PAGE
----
The tensor veli palatini is lateral to the levator and is deep to the cartilaginous opening.

The oropharynx lies behind the oral cavity, extending from the uvula to the level of the hyoid bone. 

The oropharynx opens anteriorly, through the isthmus faucium, into the mouth, while in its lateral wall, between the palatoglossal arch and the palatopharyngeal arch, is the palatine tonsil.

The anterior wall consists of the base of the tongue and the epiglottic vallecula.

Its  lateral wall is made up of the tonsil, tonsillar fossa, and tonsillar (faucial) pillars.

The superior wall consists of the inferior surface of the soft palate and the uvula. 

The oropharynx is lined by non-keratinized squamous stratified epithelium.

Because both food and air pass through the pharynx, a flap of connective tissue called the epiglottis closes over the glottis when food is swallowed to prevent aspiration. 

The HACEK organisms (Haemophilus, Actinobacillus actinomycetemcomitans, Cardiobacterium hominis, Eikenella corrodens, Kingella) are part of the normal oropharyngeal flora, which grow slowly, prefer a carbon dioxide-enriched atmosphere, and share an enhanced capacity to produce endocardial infections, especially in young children.


The laryngopharynx, also known as hypopharynx, is the caudal part of the pharynx.

it is the part of the throat that connects to the esophagus. 

It lies inferior to the epiglottis and extends to the location where this common pathway diverges into the respiratory and esophageal pathways. 

Like the oropharynx above it, the laryngopharynx serves as a passageway for food and air and is lined with a stratified squamous epithelium. 

It is innervated by the pharyngeal plexus.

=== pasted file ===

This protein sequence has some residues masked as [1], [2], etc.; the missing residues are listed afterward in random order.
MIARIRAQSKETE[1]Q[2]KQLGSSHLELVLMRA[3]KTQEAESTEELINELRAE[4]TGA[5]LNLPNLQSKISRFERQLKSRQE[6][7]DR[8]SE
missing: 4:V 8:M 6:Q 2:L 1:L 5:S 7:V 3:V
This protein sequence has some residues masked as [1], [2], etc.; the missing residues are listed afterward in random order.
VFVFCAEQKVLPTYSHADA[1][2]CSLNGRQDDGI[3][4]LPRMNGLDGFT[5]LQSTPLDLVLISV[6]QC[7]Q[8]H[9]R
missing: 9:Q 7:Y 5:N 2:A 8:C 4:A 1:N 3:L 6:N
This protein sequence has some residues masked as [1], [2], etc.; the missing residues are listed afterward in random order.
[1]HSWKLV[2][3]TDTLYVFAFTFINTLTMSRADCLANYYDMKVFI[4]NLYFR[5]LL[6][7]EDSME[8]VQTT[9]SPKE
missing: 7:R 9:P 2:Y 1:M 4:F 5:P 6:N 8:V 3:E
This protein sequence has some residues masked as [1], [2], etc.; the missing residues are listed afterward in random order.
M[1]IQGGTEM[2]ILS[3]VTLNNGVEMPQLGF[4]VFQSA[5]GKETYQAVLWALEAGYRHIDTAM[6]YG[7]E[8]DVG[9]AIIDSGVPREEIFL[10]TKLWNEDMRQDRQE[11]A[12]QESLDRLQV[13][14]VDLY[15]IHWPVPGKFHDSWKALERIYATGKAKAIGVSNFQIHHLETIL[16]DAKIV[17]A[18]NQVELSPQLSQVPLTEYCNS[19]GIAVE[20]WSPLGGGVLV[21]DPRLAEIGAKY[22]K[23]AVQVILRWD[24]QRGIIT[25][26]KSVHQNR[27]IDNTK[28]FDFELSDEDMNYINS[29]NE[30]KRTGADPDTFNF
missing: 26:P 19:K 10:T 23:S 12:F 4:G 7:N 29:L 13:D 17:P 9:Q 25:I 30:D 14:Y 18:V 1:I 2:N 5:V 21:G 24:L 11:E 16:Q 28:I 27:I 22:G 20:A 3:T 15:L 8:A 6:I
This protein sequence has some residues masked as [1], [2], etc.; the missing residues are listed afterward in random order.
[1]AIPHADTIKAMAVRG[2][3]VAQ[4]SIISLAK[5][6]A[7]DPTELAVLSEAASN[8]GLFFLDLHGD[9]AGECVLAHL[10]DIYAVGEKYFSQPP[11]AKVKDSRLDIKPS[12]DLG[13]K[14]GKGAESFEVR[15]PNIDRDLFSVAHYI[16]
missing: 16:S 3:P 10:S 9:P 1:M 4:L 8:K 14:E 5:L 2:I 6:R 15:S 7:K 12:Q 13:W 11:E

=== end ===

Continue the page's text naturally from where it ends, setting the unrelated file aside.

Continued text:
At that point, the laryngopharynx is continuous with the esophagus posteriorly. 

The esophagus conducts food and fluids to the stomach; air enters the larynx anteriorly. 

During swallowing, food passes, and the air passage temporarily stops. 

The superior boundary of the laryngopharynx is at the level of the hyoid bone located between the 4th and 6th cervical vertebrae,

The laryngopharynx ( hypopharynx) includes three major sites: the pyriform sinus, postcricoid area, and the posterior pharyngeal wall. 

The blood supply to the laryngopharynx includes the superior thyroid artery, the lingual artery and the ascending pharyngeal artery. 

The  neural supply to the hypopharynx is from both the vagus and glossopharyngeal nerves. 

The vagus nerve provides an auricular branch which also supplies the external auditory canal, thus laryngopharyngeal cancer can result in referred ear pain. 

The pharynx moves food from the mouth to the esophagus, moves air from the nasal and oral cavities to the larynx, is also used in speech, as pharyngeal consonants are articulated here.

Waldeyer’s tonsillar ring is an anatomical annular arrangement of lymphoid tissue in the pharynx. 

Waldeyer’s ring circumscribes the naso- and oropharynx, with some of its tonsillar tissue located above and some below the soft palate.

The Waldeyer’s ring prevents the invasion of microorganisms from going into the air and food passages and this helps in the defense mechanism of the respiratory and alimentary systems.